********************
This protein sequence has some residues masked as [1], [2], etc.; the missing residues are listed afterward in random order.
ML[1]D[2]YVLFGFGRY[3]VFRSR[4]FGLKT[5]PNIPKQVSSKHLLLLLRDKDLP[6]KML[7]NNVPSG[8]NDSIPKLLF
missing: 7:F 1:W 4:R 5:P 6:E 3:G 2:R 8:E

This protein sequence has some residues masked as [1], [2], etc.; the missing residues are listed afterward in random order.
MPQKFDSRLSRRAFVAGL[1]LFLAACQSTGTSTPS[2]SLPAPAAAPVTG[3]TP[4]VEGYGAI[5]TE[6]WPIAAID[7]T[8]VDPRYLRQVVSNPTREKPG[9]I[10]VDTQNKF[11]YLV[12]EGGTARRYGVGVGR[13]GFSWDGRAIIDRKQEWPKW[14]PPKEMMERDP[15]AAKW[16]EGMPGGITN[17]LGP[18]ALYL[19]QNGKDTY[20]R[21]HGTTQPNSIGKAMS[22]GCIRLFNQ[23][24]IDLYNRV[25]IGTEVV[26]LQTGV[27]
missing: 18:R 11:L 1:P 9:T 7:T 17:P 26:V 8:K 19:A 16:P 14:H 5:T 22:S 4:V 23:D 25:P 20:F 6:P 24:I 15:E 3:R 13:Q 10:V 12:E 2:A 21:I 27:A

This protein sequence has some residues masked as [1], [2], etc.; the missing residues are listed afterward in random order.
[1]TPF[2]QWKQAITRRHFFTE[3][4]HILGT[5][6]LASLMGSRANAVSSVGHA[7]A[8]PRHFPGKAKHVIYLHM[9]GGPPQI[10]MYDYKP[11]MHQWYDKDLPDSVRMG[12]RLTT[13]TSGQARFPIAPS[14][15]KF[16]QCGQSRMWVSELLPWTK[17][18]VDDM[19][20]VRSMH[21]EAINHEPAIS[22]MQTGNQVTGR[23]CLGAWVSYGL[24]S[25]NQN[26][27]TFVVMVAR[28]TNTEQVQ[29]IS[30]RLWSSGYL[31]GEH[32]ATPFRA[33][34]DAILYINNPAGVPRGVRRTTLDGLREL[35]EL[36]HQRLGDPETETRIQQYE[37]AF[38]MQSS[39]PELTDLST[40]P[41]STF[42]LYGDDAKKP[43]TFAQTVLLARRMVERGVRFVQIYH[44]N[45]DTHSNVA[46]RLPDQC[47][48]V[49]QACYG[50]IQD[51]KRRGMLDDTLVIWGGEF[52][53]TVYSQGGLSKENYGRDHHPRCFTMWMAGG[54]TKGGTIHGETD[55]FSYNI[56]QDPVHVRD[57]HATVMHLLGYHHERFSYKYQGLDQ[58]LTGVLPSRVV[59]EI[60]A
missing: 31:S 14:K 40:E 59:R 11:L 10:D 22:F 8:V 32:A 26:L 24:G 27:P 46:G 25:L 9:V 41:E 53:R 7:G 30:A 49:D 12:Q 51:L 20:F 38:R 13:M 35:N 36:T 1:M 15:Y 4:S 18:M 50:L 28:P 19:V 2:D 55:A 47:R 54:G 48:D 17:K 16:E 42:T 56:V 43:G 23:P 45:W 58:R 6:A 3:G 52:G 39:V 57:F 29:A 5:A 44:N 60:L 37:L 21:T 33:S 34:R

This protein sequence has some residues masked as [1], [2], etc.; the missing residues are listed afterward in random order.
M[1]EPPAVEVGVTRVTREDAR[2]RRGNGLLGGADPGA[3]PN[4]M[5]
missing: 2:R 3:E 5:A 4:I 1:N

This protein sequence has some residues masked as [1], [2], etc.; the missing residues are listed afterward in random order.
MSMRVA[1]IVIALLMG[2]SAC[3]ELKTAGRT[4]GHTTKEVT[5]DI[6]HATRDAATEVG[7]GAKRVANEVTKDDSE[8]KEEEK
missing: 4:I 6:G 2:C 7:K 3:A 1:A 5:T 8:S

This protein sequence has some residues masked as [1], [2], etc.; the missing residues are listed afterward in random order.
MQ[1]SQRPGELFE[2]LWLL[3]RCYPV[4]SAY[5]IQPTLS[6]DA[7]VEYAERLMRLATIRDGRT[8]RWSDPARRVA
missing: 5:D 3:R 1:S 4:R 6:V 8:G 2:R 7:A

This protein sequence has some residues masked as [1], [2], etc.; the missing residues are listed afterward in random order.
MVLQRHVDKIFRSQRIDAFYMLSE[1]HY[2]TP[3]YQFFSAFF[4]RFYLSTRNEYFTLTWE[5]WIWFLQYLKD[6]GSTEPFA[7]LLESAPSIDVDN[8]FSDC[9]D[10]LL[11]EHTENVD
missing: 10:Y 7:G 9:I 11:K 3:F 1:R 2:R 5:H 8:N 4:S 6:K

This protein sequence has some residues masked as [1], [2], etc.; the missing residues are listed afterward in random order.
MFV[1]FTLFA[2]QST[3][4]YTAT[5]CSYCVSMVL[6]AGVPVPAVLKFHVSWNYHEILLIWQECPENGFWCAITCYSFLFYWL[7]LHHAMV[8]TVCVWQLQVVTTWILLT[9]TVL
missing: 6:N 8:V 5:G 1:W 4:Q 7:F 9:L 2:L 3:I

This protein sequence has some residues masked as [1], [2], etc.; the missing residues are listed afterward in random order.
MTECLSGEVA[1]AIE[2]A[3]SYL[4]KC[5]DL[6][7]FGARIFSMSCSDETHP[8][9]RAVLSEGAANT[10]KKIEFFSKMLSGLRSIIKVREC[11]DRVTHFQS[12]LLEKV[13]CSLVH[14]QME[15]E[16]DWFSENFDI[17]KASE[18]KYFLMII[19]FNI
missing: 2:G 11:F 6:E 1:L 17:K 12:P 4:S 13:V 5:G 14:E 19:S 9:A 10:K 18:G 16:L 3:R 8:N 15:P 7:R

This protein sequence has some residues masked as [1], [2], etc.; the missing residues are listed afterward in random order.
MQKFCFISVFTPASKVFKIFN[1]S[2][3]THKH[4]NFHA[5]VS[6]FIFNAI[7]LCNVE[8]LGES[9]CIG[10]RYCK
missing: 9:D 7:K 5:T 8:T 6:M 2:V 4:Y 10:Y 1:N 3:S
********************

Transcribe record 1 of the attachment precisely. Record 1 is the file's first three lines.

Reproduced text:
This protein sequence has some residues masked as [1], [2], etc.; the missing residues are listed afterward in random order.
ML[1]D[2]YVLFGFGRY[3]VFRSR[4]FGLKT[5]PNIPKQVSSKHLLLLLRDKDLP[6]KML[7]NNVPSG[8]NDSIPKLLF
missing: 7:F 1:W 4:R 5:P 6:E 3:G 2:R 8:E